Mnangagwa was fired on November 6 for displaying “traits of disloyalty, disrespect, deceitfulness and unreliability” — in effect paving the way for Grace Mugabe to succeed her husband.
His efforts to flee Zimbabwe were thwarted when he and his security detail were denied entry to Harare International Airport. They tried to hire a private jet but authorities denied the jet permission to use Zimbabwean airspace.
A border security memorandum, seen by the Sunday Times, shows Mnangagwa also tried to drive to neighbouring Mozambique.
On November 6, a silver Mercedes-Benz driven by a 51-year-old man, Hosea Manzunzu, arrived at the Forbes border post but turned around suddenly after receiving an urgent call. The following day — after officials had been told to be on high alert and monitor the movement of high-profile politicians — the same car and driver again tried to cross the border.
This time he had passengers, which officials verified were Mnangagwa and four bodyguards. As officials waited to hear from their bosses what they should do, Mnangagwa got out the car and a scuffle ensued between the bodyguards and border security. Mnangagwa then jumped into another car and sped off.
It is unclear how Mnangagwa finally managed to get out of the country, but he later reportedly travelled with General Constantine Chiwenga, to China, where the plan
to oust Mugabe was discussed. China — a key ally to Zimbabwe — gave its blessing provided the plan did not look like a coup.
When Chiwenga flew back home last weekend, police were waiting to arrest him.
Dramatic details of Tuesday’s military move on the capital reveal that Mugabe’s trusted lieutenant, Albert Ngulube, was the first to come across the soldiers. He was seized while leaving the president’s house at 10.30 on Tuesday night, taken to the Presidential Guard headquarters, stripped naked and “brutally assaulted”.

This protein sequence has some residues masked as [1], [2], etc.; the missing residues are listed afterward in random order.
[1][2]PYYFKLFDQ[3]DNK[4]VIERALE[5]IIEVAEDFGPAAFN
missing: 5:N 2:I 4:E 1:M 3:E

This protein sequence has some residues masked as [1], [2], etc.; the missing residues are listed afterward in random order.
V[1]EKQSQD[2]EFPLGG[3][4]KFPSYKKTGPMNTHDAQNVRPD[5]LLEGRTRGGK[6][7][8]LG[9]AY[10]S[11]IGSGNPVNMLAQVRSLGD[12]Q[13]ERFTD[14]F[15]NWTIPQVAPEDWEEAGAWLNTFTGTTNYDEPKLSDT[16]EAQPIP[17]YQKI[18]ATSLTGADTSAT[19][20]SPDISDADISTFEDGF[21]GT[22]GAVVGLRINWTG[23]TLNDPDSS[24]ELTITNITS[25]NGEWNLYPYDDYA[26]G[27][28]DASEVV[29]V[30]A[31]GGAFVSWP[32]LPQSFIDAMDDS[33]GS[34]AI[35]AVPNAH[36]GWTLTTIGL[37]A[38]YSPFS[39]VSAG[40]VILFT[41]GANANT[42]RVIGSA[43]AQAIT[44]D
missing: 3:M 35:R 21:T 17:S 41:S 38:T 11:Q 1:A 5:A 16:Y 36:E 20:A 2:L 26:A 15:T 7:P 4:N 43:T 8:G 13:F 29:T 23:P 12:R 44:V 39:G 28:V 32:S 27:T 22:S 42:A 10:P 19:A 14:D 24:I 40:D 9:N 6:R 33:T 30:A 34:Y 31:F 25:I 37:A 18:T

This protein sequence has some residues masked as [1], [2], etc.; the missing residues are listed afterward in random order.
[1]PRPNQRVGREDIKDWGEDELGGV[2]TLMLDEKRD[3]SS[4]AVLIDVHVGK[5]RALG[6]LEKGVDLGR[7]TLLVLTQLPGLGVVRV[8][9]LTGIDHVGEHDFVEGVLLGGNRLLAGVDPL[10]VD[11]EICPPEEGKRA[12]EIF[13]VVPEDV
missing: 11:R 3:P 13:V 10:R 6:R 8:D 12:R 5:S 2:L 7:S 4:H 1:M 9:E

During a raid on finance minister Ignatius Chombo’s house that night, an Israeli security guard was shot dead in a gun battle.
“While raiding the house, the soldiers allegedly found $10-million [about R140-million] stashed in one of the rooms,” a source told the Sunday Times.
President Jacob Zuma said yesterday he was “cautiously optimistic” that Zimbabwe’s political crisis would be resolved amicably.
Zuma said he had spoken to Mugabe two days ago in his capacity as chairman of the Southern African Development Community.
Two special envoys deployed by Zuma met with Mugabe, some ministers and leaders in the defence force, he told a gathering of business people and politicians in Durban.
However, according to government sources, Zuma’s envoys faced a hostile reception in Harare.
Defence Minister Nosiviwe MapisaNqakula and her counterpart, State Security Minister Bongani Bongo, are said to have been kept waiting at the airport in Zimbabwe on their arrival on Wednesday.
“They were kept at the airport until the evening, checked into a hotel and the following day they met at State House.
“After the talks they were getting ready to fly to Botswana to brief Zuma, [then] they received a call that they have to go see Chiwenga again,” said one government source.
Clearance for Mapisa-Nqakula and Bongo’s aircraft was delayed on Friday.
Zuma will visit Angola tomorrow to consult President Joao Lourenco, who chairs the SADC organ on politics, defence and security co-operation. — Additional reporting by Thanduxolo Jika and Suthentira Govender
People cheer a passing Zimbabwe Defence Force military vehicle during a demonstration demanding the resignation of Zimbabwe’s president in Harare yesterday.
President Robert Mugabe at a graduation ceremony at the University of Harare on Friday.